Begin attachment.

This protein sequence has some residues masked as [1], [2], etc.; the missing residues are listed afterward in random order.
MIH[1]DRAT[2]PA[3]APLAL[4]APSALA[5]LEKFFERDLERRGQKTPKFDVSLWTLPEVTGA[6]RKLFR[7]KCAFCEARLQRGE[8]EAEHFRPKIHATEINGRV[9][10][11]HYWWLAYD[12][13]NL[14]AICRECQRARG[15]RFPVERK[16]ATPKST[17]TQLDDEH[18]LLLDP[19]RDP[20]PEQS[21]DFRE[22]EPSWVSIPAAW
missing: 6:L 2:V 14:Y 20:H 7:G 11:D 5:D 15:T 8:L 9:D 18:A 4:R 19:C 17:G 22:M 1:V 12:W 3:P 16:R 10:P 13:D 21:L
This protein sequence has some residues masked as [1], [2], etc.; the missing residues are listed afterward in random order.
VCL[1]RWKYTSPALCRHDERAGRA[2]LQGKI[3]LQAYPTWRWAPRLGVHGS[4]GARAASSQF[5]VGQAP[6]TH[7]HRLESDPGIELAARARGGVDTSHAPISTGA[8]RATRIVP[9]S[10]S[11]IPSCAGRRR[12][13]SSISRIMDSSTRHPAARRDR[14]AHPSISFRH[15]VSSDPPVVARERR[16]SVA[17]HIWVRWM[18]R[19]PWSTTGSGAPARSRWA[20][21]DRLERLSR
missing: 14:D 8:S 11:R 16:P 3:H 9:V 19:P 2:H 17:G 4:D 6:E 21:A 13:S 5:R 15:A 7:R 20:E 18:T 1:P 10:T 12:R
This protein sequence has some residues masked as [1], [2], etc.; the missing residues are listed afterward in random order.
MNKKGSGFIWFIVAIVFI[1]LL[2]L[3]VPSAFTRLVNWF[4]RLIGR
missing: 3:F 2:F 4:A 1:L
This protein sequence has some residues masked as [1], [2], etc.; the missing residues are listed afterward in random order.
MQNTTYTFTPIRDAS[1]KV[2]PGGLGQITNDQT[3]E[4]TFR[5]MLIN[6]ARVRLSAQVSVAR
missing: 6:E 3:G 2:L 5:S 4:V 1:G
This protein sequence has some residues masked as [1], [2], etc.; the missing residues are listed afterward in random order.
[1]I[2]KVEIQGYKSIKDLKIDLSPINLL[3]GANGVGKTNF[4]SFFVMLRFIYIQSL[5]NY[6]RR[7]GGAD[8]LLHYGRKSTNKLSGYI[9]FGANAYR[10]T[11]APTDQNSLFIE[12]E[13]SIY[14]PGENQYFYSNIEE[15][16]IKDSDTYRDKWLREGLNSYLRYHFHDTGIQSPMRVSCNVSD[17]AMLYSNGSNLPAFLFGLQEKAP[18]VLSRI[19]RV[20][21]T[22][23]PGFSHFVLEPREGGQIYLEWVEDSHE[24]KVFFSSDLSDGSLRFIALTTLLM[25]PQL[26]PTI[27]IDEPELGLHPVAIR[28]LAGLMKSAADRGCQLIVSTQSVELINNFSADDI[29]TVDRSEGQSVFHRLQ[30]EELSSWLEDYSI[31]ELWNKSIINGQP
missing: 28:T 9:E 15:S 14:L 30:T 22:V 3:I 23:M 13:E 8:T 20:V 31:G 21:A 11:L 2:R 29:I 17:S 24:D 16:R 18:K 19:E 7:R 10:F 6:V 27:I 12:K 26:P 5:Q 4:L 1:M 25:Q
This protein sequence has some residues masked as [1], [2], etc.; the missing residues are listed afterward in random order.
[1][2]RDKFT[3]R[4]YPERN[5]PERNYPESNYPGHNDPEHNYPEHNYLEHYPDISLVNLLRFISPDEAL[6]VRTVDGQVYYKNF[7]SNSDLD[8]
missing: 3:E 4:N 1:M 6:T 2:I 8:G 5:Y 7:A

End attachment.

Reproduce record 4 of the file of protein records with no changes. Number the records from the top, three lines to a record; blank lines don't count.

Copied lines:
This protein sequence has some residues masked as [1], [2], etc.; the missing residues are listed afterward in random order.
MQNTTYTFTPIRDAS[1]KV[2]PGGLGQITNDQT[3]E[4]TFR[5]MLIN[6]ARVRLSAQVSVAR
missing: 6:E 3:G 2:L 5:S 4:V 1:G